Director Jon Hewitt is a man who likes to do things backwards. His Sydney-based erotic thriller X is about to have its Australian premiere at MIFF, but has already been screened internationally after being snapped up by distributors in the US and the UK. It’s no small achievement for a film to woo overseas interest before anyone at home has clapped eyes on it, but the former Wodonga boy says other Australian filmmakers might benefit by forgetting the home crowd and targeting foreign shores.
“Everyone makes judgements about Australian films based on how they do at the Aussie box office, whereas for the business life of the film that’s pretty insignificant really,” Hewitt says.
“For me, the international market is the most important for the films I make.”
Unlike most local filmmakers, who can spend years kicking a script around and trying to find an audience, Hewitt says a background in distribution led him to focus on getting bums on seats before worrying about words on pages.
“I have the poster for a film before I have a script, most times,” he says.
“I come from the back end of filmmaking, from 20 years of selling tickets and making choc tops, so everything I do is informed by the idea that making the film is only 50 per cent of the task. A film sitting in a can is useless if no-one comes to see it.”
Hewitt knows all too well how hard it can be getting Australian audiences interested in seeing Aussie films. Take Julia Leigh’s Sleeping Beauty, for example, which reportedly cost $10 million to make but took a mere $70,000 on its opening weekend. Transformers 3, by comparison, made more than $12 million in four days.
“The reason Australian films don’t do as well as we’d like here is that in Australia, we speak American,” Hewitt says. “Our competition is Hollywood and Hollywood won the war 50 years ago. It’s insane to think that an Aussie movie can do the same amount of business in an Australian cinema as a Hollywood blockbuster.”
Overseas, however, our films might have a unique advantage. It’s a common complaint that American audiences don’t understand films set beyond their shores, but Hewitt says the “Australianness" of his films is seen by international distributors as “exotic”, rather than unfortunate.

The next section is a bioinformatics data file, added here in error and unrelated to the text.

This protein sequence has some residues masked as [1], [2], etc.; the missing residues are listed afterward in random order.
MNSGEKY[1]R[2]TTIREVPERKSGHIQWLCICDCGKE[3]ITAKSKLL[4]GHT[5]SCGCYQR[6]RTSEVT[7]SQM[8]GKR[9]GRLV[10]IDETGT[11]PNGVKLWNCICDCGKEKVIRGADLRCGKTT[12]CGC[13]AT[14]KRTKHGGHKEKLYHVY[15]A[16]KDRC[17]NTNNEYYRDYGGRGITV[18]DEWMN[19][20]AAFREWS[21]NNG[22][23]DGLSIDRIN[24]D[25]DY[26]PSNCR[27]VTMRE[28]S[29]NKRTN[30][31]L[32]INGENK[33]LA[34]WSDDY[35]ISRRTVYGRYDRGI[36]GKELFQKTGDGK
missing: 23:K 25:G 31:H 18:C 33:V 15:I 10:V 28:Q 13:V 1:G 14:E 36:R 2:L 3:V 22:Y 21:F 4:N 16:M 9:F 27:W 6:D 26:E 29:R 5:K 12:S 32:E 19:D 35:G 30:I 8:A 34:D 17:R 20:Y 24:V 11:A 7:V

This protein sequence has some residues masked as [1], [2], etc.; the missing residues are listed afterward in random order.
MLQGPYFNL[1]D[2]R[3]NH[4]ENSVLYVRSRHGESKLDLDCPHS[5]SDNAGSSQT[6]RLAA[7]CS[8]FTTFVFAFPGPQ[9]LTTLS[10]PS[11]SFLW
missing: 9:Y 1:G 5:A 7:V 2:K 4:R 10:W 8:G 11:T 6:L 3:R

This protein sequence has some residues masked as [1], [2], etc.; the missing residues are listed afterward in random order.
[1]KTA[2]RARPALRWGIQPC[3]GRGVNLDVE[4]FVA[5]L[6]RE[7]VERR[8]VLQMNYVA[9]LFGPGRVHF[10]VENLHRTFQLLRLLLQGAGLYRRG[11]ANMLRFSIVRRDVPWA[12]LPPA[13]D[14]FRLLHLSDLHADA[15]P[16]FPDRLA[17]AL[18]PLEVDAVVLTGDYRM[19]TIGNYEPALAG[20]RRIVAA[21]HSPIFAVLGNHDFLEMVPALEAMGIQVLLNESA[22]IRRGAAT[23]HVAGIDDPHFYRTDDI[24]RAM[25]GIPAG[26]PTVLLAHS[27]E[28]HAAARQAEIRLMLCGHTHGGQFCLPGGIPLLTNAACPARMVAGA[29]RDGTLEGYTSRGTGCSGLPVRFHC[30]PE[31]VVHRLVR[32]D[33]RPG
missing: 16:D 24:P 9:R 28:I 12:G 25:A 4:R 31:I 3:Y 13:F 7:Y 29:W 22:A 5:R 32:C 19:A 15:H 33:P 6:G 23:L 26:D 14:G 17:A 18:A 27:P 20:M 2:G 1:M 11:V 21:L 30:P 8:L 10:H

For X, he has an even simpler marketing hook: sex, and lots of it.
The story of two prostitutes – one a high-class escort, one a teenage street walker – forced on the run after witnessing a murder, X is by no means perfect. Curiously for a thriller, it puts character before plot, with the action only truly beginning at the halfway mark. Still, what it lacks in incident it makes up for in unabashed nudity. Knowing Hewitt’s background in marketing, I suggest this determined focus on sex could be seen as a cynical way to win a crowd.
“Oh yeah, absolutely! Sex always sells, even in times when it doesn’t. When people say ‘oh sex is so last year, it’s all about mechanical robots now’, sex still sells. It might be prurient and voyeuristic but I’ve never seen those terms as pejorative. Cinema is about seeing, just going to the cinema is an act of voyeurism on some level.”
He admits, however, that not every actor will feel comfortable with that level of exposure.
“Me there, with my dick swinging in the wind, I’d find it incredibly f--king uncomfortable,” he laughs.
"It was important to me to say ‘You know what, we’re going to see your breasts and your bare arse, but we’re not going to linger... probably’. It’s important that they could trust me, because you know in this day and age that, if you’re naked on camera, it’s going to be on every bloody format in every country in the world, forever.”
Hewitt credits a “great” script, co-written with wife Belinda McClory, with providing the motivation for his two leading ladies to give “fearless” performances. Newcomer Hanna Mangan Lawrence, who starred in Hewitt’s last film Acolytes, is particularly impressive. As she struggles to come to terms with life on the streets, she lays bare enough heart – never mind skin – for us to care whether she comes to a sticky end.
Given its alluring naughtiness and success overseas, Hewitt is optimistic the film will do well at MIFF and beyond. Ultimately though, there’s only one person he needs to keep happy.
“I’ve made films where I haven’t been happy with the end results and had to live with that. The first film I made was a dumb-arse exploitation film from the late 80s. It didn’t pretend to be anything else than a crock of shit but still you go, ‘Oh I could have directed those scenes a bit better’. As long as I can like the film myself, than everything else is cool.”
X, 9pm August 4, Forum Theatre
MIFF runs July 21 - August 7